Equality in sociology

Sociology Proffesor Shigueru Tsuha during his interview. He is a new professor at Pierce Collge, Woodland Hills, Calif. (Photo by: Gustavo Sanchez)
Sociology Proffesor Shigueru Tsuha during his interview. He is a new professor at Pierce Collge, Woodland Hills, Calif. (Photo by: Gustavo Sanchez)

Hushed whispers generate a static hum as Professor Shigueru Julio Tsuha, 34, prepares for class. Written on the whiteboard are the top five shows his students want him to binge-watch. As Tsuha begins taking roll the students voice their vote rather than the standard “here.”

“Dang, so far you guys want me to watch ‘House.’ I don’t want to watch ‘House,’” Tsuha laughed.

Tsuha is an instructor with the philosophy and sociology department. He was formerly a professor at the University of California, Riverside. Tsuha now teaches full time at Pierce College.

Tsuha connects with his students by meeting them on their level. His primary source of inspiration are his roots that reach back to Peru.

“I was 11 years old when I came to Alhambra from Peru,” Tsuha said. “We were immigrants, we were starting from nowhere.”

Throughout his youth Tsuha lived with his family and close relatives. At times, the living space grew cramped as the group of 10 moved from a three-bedroom apartment to a two-bedroom apartment. Though privacy was a luxury, Tsuha recalls that he was “never miserable. Not by a longshot.”

“I had always dreamed of living together with my cousins,” Tsuha said. “It was something we always hoped to do when I lived in Peru. When we moved here [Alhambra, Calif.] I got that chance.”

Arriving in the United States in March 1992, Tsuha’s first impression of his new home was one of violence. The outbreak of the 1992 Los Angeles Riots fueled an outcry for social change.

“My conception of the U.S. was that it was filled with criminals and gang members because that was the media at the time,” Tsuha said.

It was an experience he would never forget.

In October 1994 Tsuha joined protesters marching down the streets of Los Angeles in opposition against Proposition 187. The ballot initiative was designed to establish a screening system that would allow the state to deny illegal immigrants access to public services such as education and health care. Although Tsuha himself was a legal citizen of the U.S. many people he knew were not.

“I was fortunate enough to come [to the United States] with papers but a lot of my friends didn’t,” Tsuha said. “Luckily it didn’t pass because the court said it was unconstitutional.”

After completing high school Tsuha pursued a degree in anthropology at UC Riverside. The direction of his education was set until he took a course called Inequality in America. The connection was immediate and forced Tsuha to change his major.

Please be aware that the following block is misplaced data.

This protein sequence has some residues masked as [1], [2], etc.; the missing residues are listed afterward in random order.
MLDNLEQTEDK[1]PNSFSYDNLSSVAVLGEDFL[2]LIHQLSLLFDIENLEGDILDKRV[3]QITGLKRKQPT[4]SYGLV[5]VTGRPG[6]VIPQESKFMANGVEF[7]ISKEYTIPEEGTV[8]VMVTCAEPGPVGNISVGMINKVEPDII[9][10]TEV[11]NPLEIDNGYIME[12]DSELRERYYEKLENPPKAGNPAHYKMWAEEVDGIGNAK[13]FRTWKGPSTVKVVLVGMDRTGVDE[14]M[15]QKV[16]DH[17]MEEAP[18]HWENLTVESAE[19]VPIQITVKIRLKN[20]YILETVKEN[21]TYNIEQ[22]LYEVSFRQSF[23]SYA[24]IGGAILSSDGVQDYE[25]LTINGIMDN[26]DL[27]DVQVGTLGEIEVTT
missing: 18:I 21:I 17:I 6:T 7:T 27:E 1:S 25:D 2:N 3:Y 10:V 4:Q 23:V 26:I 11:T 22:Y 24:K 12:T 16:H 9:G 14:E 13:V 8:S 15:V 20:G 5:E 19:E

“I did no research regarding what kind of a job you could get with a sociology major,” Tsuha smiled. “I had no plans for the future. I was only concerned with learning more about inequality.”

That one class was all it took to change Tsuha’s perspective. Since then he has never looked back.

During the years leading up to his residency at Pierce College Tsuha acted as the executive director of the Dolores Huerta Labor Institute. He has also organized peaceful demonstrations as part of the Fight for 15, an organization that aims to raise the living wages for minimum wage workers.

As an undergraduate at UC Riverside Tsuha met a fellow sociology major who would later become his colleague and good friend.

Professor James McKeever is the chair of the history, philosophy, and sociology departments. Though he was a student at the University of Southern California, McKeever met Tsuha through a mutual friend in the Minority Fellowship Program or MFP.

In the 15 years that they have known each other, McKeever is keen to Tsuha’s unique teaching style and his ability to engage with his students. One such aspect is allowing the class to select the shows he watches.

“It lets students know that their input is valuable to you [the teacher],” McKeever said.

The ritual that Tsuha performs during roll call would seem trivial to students looking into the class. For Tsuha, the top five shows list has many purposes. Primarily, it breaks the ice and helps him “learn the pop culture of today’s students.”

This sense of awareness is one of Tsuha’s best traits.

“I’ve always known him to be a bright conscientious person,” McKeever said. “So I was really happy to hear that he was one of the people who applied [for the position].”

With this summer acting as his introduction to Pierce College, Tsuha’s first full schedule began with the fall 2015 semester. Among the fresh faces is Kelli Lewis, 18. Despite her aspirations to pursue deaf studies Lewis has taken an interest to sociology after listening to Tsuha’s lectures.

“At first when I read what the course was going to be I was a little unsure,” Lewis said. “But now I am really interested in how I can possibly incorporate this into my major.”

The key to Tsuha’s success as a teacher, Lewis believes, is his ability to touch the lives of students.

“He makes it relatable,” Lewis said. “It’s easier and more interesting to learn because he brings his personal experience into the lesson.”

For Tsuha, every interaction is significant. Using the classroom as a stage, he shares observations and stories to elicit conversation. Sometimes the students respond with laughter, other times with collective murmurs.

“Teaching is a performance,” Tsuha said. “It’s like theater but it is substantial.”

It is Tsuha’s wish that every student leave his class with a better understanding of the world in which they live. As an undergrad he was able to see things more clearly because sociology gave him “a window” to see through.

“Sociology allows us to ask the questions everyone is thinking,” Tsuha said. “It legitimizes a point of view and that is what I want my students to see.”